Europe’s air transport regulator is formally recommending adoption of rules enabling aircraft to use the latest collision-avoidance technology within the continent’s airspace.

Aircraft with a maximum take-off weight above 5.7t are mandated to carry the TCAS 7.1 collision-avoidance system.

But a follow-on concept, known as ACAS Xa, has been developed to improve upon the system’s performance and capabilities, while reducing the possibility of nuisance alerts.

The European Union Aviation Safety Agency has drawn up a formal opinion, which it will submit to the European Commission, supporting the use of ACAS Xa and preventing restriction of Xa-equipped aircraft.

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Source: Gabriela Natiello/Unsplash

ACAS Xa would facilitate new airspace concepts involving closer aircraft spacing

ACAS Xa is compatible with TCAS 7.1. But while TCAS relies exclusively on transponder interrogation to determine and project positions of intruder aircraft, ACAS Xa does not use hard-coded rules, employing instead a probabilistic airspace model.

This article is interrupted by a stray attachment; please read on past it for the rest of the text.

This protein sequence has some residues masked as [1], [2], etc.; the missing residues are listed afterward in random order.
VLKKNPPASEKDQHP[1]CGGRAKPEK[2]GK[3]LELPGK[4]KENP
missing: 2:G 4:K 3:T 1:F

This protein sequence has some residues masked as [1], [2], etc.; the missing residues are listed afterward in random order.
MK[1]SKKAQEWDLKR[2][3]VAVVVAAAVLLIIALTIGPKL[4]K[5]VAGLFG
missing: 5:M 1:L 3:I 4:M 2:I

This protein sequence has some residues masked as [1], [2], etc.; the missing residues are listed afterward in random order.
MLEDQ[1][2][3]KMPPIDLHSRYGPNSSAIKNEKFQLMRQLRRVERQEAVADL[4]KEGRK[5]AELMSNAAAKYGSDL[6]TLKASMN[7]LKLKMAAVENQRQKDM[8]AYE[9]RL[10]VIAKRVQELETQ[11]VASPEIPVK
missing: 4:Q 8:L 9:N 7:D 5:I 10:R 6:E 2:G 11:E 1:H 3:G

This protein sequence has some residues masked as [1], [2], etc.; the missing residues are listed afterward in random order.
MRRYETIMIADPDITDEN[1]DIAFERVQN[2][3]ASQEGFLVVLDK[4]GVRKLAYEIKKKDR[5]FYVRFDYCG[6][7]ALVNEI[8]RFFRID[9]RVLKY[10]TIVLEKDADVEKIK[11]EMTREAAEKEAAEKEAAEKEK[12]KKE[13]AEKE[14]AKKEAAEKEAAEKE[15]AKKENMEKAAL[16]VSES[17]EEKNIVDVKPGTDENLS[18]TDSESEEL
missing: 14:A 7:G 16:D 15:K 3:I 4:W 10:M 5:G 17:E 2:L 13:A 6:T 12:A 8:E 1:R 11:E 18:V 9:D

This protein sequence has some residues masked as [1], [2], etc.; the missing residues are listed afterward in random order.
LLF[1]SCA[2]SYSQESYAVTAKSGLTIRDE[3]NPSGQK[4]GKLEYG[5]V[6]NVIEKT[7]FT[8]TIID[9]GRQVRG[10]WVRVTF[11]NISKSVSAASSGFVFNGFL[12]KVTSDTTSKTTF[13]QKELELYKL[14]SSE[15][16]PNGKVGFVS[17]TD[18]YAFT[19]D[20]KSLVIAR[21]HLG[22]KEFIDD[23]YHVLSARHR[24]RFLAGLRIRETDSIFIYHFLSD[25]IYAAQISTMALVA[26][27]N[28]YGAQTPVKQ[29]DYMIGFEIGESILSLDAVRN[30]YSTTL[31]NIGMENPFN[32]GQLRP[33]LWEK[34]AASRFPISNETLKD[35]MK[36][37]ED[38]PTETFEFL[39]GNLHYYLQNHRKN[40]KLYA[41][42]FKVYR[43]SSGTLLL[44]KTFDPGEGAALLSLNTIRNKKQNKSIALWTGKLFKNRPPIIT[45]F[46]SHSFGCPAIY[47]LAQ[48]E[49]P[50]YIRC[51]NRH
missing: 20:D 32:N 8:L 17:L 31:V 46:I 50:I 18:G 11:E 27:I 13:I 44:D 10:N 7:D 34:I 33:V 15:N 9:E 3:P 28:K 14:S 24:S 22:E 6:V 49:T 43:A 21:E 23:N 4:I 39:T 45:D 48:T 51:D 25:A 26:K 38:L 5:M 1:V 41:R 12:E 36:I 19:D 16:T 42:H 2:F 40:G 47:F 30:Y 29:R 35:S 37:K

It detects threats using a Markov decision process, using a statistical representation of where the intruder aircraft is likely to be in the future in order to determine the best course of action.

Alerts are based on “perceived risk” and “filter out” many potential resolution advisories where this risk is low, says pan-European navigation organisation Eurocontrol.

ACAS Xa is essential for the evolution of airspace concepts – both in Europe and the USA – allowing reduced spacing between aircraft. TCAS is not compatible with such concepts, as it would generate too many unnecessary alerts.

Variants of ACAS Xa will also allow collision-avoidance systems to be extended to other aircraft categories, unlike TCAS which is restricted to aircraft capable of meeting specific performance criteria, such as a 2,500ft/min climb rate.

ACAS Xa installation will not be mandated. EASA’s opinion states that operators should still have the choice whether to fit Xa or TCAS 7.1.

EASA adds that the opinion focuses solely on enabling safe use of ACAS Xa, although it acknowledges the potential of other variants such as ACAS Xo – intended for close-spaced parallel approaches – and broader concepts such as ACAS Xr and Xu, respectively for rotorcraft and unmanned aerial vehicles.